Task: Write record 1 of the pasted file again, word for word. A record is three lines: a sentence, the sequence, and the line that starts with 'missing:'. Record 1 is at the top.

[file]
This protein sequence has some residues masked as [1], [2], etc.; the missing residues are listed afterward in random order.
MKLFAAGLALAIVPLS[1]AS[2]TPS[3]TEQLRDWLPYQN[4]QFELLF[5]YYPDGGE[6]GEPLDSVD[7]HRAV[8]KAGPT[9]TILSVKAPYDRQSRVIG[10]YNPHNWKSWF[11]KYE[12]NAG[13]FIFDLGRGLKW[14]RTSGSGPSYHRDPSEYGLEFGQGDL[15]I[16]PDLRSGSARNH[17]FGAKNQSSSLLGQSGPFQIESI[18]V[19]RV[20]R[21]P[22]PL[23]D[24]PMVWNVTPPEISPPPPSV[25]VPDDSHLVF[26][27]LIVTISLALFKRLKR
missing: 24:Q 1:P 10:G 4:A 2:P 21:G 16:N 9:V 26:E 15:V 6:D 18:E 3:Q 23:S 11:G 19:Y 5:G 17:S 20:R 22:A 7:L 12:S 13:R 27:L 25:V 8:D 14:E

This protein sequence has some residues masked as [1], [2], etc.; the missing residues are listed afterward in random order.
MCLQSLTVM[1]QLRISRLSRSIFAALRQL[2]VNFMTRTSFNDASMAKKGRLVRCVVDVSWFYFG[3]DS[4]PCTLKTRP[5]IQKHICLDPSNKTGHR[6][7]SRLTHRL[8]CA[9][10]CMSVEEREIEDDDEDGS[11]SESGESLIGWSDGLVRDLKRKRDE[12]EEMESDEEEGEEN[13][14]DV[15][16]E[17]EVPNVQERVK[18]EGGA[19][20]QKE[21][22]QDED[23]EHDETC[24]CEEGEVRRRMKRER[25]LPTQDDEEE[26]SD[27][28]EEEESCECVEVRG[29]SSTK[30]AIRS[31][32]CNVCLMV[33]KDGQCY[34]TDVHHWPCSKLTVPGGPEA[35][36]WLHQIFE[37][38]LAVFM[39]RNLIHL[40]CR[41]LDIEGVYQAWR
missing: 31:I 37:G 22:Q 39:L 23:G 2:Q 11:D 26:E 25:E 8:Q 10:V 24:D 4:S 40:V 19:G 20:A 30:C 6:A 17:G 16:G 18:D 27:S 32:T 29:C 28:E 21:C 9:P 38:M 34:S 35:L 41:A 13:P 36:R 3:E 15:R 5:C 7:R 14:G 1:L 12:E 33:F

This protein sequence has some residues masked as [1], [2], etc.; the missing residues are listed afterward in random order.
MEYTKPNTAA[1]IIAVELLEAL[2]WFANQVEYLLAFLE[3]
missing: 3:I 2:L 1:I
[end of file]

This protein sequence has some residues masked as [1], [2], etc.; the missing residues are listed afterward in random order.
MKLFAAGLALAIVPLS[1]AS[2]TPS[3]TEQLRDWLPYQN[4]QFELLF[5]YYPDGGE[6]GEPLDSVD[7]HRAV[8]KAGPT[9]TILSVKAPYDRQSRVIG[10]YNPHNWKSWF[11]KYE[12]NAG[13]FIFDLGRGLKW[14]RTSGSGPSYHRDPSEYGLEFGQGDL[15]I[16]PDLRSGSARNH[17]FGAKNQSSSLLGQSGPFQIESI[18]V[19]RV[20]R[21]P[22]PL[23]D[24]PMVWNVTPPEISPPPPSV[25]VPDDSHLVF[26][27]LIVTISLALFKRLKR
missing: 24:Q 1:P 10:G 4:A 2:P 21:G 16:N 9:V 26:E 15:V 6:D 18:E 3:Q 23:S 11:G 19:Y 5:G 17:S 20:R 22:A 7:L 12:S 13:R 27:L 25:V 8:D 14:E